Holy Tradition teaches us that the first pilgrim to the Holy Sites, where Our Lord Jesus Christ was born, taught, performed His many and great miracles, suffered, was buried, arose from the dead and ascended into Heaven, was His Most Holy Mother, the Virgin Mary. Throughout the ages Christian hearts strived to follow Her example.
The people of Russia, soon after their conversion to Christianity, began performing pilgrimages. We know of Abbot Daniel, who visited Jerusalem in the XII century and lit a candle for the Land of Russia. By the eighteen hundreds the annual number of Russian pilgrims reached into the thousands.
In 1847 the first Russian Ecclesiastical Mission was sent to Jerusalem. It was headed by the learned Archimandrite Porphyrius (Ouspensky, who later became a bishop). This Mission did not enjoy recognition from the Turkish government and was a private venture of the Russian Church.
Archimandrite Porphyrius and his partners (among them - Hieromonk Theophan, the future bishop-recluse) settled at the Monastery of the Archangels in the Old City. Their goals were: scientific research, the question of arranging pilgrimages, and to acquaint themselves with the local church situation. Unfortunately, their work was interrupted by the Crimean War and the Mission had to return to Russia.
After the war, emperor Alexander II became concerned about the Russian pilgrims in the Holy Land. Russia, at this time, had neither a consulate, nor any other institution, such as the future Orthodox Palestine Society, to protect or provide assistance to the Russian traveller.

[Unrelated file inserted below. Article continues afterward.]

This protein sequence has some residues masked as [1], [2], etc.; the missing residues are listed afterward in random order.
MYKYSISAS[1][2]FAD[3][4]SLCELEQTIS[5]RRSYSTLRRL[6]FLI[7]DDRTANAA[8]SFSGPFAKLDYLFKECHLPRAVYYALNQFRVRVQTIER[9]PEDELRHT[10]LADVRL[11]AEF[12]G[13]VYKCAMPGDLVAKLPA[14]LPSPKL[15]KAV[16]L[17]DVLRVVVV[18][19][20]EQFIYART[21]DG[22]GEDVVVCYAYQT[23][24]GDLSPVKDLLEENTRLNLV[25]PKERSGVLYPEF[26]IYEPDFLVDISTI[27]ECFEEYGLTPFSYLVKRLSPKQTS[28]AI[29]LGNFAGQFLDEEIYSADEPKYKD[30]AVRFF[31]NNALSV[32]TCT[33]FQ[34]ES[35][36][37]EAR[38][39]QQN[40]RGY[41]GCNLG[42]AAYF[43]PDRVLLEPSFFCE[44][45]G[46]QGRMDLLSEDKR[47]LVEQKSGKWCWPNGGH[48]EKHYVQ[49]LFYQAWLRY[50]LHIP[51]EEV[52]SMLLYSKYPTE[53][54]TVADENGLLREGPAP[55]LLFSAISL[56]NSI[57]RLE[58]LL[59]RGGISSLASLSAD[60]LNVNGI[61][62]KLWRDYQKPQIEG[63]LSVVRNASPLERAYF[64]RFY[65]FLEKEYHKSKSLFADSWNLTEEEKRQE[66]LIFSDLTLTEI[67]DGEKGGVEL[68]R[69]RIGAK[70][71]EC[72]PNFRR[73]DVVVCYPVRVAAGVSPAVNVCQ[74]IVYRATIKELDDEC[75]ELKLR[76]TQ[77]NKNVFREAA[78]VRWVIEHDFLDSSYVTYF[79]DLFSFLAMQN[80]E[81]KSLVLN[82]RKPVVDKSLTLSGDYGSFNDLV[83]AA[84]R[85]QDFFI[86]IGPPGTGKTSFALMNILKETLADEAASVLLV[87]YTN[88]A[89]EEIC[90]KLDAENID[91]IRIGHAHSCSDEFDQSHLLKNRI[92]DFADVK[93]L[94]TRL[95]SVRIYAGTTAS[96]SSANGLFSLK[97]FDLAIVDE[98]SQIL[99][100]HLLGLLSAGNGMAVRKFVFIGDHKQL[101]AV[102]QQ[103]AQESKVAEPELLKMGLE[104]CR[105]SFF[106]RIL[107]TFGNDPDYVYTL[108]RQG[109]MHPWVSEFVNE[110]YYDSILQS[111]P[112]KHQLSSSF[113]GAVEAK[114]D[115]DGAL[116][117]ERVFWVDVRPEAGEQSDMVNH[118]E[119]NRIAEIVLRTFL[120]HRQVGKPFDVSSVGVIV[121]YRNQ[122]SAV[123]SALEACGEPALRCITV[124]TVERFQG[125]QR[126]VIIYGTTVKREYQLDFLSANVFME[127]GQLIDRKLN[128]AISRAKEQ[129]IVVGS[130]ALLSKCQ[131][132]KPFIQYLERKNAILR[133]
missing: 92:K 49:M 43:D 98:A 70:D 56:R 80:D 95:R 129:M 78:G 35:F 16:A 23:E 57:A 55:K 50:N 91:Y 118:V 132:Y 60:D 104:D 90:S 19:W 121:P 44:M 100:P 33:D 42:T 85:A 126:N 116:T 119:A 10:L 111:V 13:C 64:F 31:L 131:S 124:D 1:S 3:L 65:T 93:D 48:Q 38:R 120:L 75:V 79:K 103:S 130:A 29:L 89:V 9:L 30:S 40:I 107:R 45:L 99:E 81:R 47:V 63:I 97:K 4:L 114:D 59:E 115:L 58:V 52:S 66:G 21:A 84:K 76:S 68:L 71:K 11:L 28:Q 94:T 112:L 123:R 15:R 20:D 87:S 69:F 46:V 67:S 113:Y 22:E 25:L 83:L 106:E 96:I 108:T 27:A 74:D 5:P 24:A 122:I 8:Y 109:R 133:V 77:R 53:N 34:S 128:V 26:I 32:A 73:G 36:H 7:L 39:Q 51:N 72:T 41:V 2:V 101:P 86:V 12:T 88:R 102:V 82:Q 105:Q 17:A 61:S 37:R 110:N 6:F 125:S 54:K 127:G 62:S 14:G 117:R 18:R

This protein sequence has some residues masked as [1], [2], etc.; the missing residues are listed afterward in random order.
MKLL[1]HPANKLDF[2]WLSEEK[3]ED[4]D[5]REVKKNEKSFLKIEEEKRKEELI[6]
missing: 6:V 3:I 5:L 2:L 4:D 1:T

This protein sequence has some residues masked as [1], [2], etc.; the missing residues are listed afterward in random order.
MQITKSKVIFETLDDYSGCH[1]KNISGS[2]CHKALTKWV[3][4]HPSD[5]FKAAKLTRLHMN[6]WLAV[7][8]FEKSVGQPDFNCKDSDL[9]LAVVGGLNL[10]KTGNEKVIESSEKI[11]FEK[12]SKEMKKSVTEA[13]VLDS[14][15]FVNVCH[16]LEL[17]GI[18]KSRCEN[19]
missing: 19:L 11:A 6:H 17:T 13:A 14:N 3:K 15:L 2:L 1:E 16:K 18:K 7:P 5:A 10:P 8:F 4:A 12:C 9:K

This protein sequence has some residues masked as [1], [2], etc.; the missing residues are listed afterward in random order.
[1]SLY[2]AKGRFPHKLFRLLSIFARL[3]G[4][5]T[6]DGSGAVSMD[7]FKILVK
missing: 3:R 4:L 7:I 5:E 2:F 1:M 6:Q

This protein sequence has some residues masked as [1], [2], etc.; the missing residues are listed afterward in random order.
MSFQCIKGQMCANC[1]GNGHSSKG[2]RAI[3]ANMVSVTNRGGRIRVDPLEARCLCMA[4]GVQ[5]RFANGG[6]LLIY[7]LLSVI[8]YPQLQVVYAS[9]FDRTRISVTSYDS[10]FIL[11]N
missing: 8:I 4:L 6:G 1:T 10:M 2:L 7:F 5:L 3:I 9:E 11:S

In 1857 the Russian Ecclesiastical Mission in Jerusalem was officially inaugurated, this time with recognition from the Sultan of Turkey. Its purpose was to offer Russian pilgrims spiritual supervision, provide assistance, and sponsor charitable and educational work among the Orthodox Arab population of Palestine and Syria.
The Mission also served as the representative of the Russian Church to the Mother of all Churches - the Church of Jerusalem.
The Mission arrived in Jerusalem on 31 January, 1858, and, again, settled at the Monastery of the Archangels. Its chief was the talented Bishop Cyrill of Melitopol. He was succeeded by Archimandrite Leonid (Kavelin), under whose tenure, in 1870 the Mission moved from the Monastery of the Archangels to its own property, known as the Russian Compound.
Archimandrite Leonid was followed by the famous Archimandrite Antonin (Kapustin). The latter's name is synonymous with the Mission. Almost everything that the Russian Church acquired or built at one time or another in the Holy Land is connected with his name. May his memory be eternal!
To list just but a few of Father Antonin's achievements: purchases of lands in Hebron with the Oak of Mambre, the summit of Mount of Olives, property in Jaffa with the tomb of Tabitha, gardens in Jericho, the plot of land in Tiberias on the shores of the Sea of Galilee, the founding of the Convent at Ein-Karem - "the hill country",.. and more. Under his supervision, churches were built in Jaffa, the Mount of Olives, Ein-Karem and Gethsemane. He was also actively involved in the excavations that revealed the Threshold of Judgement Gate.
Father Antonin's work was continued by his successors, the archimandrites: Arseny, Raphael, Alexander and Leonid II (Sentsoff). The latter acquired lands in Bethany and Jenin, and laid the foundation of the church of the Forefathers in Hebron.
Unfortunately, World War I stopped everything. Archimandrite Leonid, together with the entire staff and priests of the Mission and the senior sisters of the convents, was expelled from Palestine. All the churches were closed. Turkish soldiers occupied the Russian Compound. The sisters who remained suffered bitter needs and oppression.
Only in 1919, when the British Mandate was established, was the personnel of the Mission able to return from Egypt. Churches were re-opened and services resumed.